Investment 'being held back' by Brexit and lack of government
The uncertainty over Brexit along with a lack of devolved government have led to a holding back of investment and lower consumer confidence in Northern Ireland, it's been claimed.
Danske Bank's Quarterly Sectoral Forecasts today estimate that the Northern Ireland economy will grow by just 1% in 2018, after expansion of 1.1% in 2017.
The bank's economist Conor Lambe said that without direct engagement in the talks over Brexit - due to Northern Ireland's lack of devolved government - policymakers were restricted in their ability to influence negotiations over the future of Northern Ireland's border with the Republic.
The forecasts predict a slowdown in the growth of new employee jobs this year from 1.4% to 0.3%.
And the overall number of jobs is forecast to fall by 0.1%.
But despite the anaemic rate of growth in the economy as a whole, all sectors in the economy except public administration and finance would see some kind of growth during the year, the forecasts say.
The information and communication sector will enjoy the best growth during 2018 at 3%, followed by administration and support, along with professional, scientific and technical services - which would both experience growth of 2.6%.
The wholesale and retail sector will grow by 1.5%, Danske Bank said.
However, there would be pressure on consumer spending, even with a gradual fall in inflation, with spending tipped to fall by 1%.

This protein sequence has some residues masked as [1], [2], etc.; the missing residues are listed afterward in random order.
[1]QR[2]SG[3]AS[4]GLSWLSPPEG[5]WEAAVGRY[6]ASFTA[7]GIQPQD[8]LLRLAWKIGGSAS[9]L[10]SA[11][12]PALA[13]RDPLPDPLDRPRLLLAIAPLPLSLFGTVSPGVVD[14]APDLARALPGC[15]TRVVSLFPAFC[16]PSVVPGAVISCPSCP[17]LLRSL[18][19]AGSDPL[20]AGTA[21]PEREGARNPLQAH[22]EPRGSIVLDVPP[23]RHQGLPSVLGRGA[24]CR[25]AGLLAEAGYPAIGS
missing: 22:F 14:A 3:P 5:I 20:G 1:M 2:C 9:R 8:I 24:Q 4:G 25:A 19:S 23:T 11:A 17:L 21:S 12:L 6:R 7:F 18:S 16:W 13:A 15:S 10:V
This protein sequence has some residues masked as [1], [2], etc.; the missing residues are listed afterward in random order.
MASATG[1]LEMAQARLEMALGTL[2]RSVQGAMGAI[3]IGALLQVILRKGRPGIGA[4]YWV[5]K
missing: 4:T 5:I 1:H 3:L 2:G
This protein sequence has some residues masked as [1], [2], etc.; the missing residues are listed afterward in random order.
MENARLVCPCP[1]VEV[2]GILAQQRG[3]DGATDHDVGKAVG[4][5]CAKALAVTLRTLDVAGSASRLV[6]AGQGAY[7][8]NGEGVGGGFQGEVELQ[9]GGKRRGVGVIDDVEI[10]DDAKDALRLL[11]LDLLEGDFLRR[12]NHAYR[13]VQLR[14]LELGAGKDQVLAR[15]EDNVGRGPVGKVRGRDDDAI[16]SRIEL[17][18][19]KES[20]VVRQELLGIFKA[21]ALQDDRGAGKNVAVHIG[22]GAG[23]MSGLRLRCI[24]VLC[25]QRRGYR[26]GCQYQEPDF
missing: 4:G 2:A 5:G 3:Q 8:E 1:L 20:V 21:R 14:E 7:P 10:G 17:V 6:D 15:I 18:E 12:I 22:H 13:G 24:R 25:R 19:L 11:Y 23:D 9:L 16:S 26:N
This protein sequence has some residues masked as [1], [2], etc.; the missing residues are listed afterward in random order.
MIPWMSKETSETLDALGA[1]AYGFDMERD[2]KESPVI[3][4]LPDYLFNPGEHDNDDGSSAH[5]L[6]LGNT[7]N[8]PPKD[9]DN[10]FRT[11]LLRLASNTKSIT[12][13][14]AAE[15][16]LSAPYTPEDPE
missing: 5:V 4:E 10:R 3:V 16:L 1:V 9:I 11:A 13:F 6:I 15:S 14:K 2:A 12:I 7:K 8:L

Other sectors reliant on discretionary spending - such as accommodation, restaurants and arts venues - would also experience a slowdown in growth in 2018.
Meanwhile, growth within manufacturing was estimated at 0.9% during 2017, with 2018 tipped for similar growth.
And construction growth for 2017, a year of strong activity in the building of new hotels and new homes alike, was revised up to 1.9%. However, expansion would shrink to 0.9% during 2018, the forecasts state.
The sector also drove jobs growth during 2017, with employment in the sector growing by 7.2% during the year - but the growth in building jobs would slow to 2.2% during 2018.
Mr Lambe said: "Northern Ireland experienced sluggish growth in 2017, with the economy estimated to have grown by just 1.1%. Looking into the year ahead, we expect growth to remain subdued and are forecasting a marginal fall in the growth rate to 1% in 2018.
"We expect inflation to fall gradually over the year ahead, but it is likely to remain above the Bank of England's 2% target and average 2.6% over 2018.
"We think that household spending power will remain under pressure as increases in the rate of nominal wage growth are unlikely to be enough to push real wage growth well into positive territory.
"With Brexit-related uncertainty also likely to persist, we continue to expect some firms to postpone capital spending until the UK's future trading relationship with the EU becomes clearer."
Mr Lambe added: "On Brexit, the months and years ahead will bring a new set of challenges, including securing a future trade deal, managing the UK's borders, devising a new approach to migration and replacing the plethora of other economic and non-economic arrangements currently existing between the UK and the EU."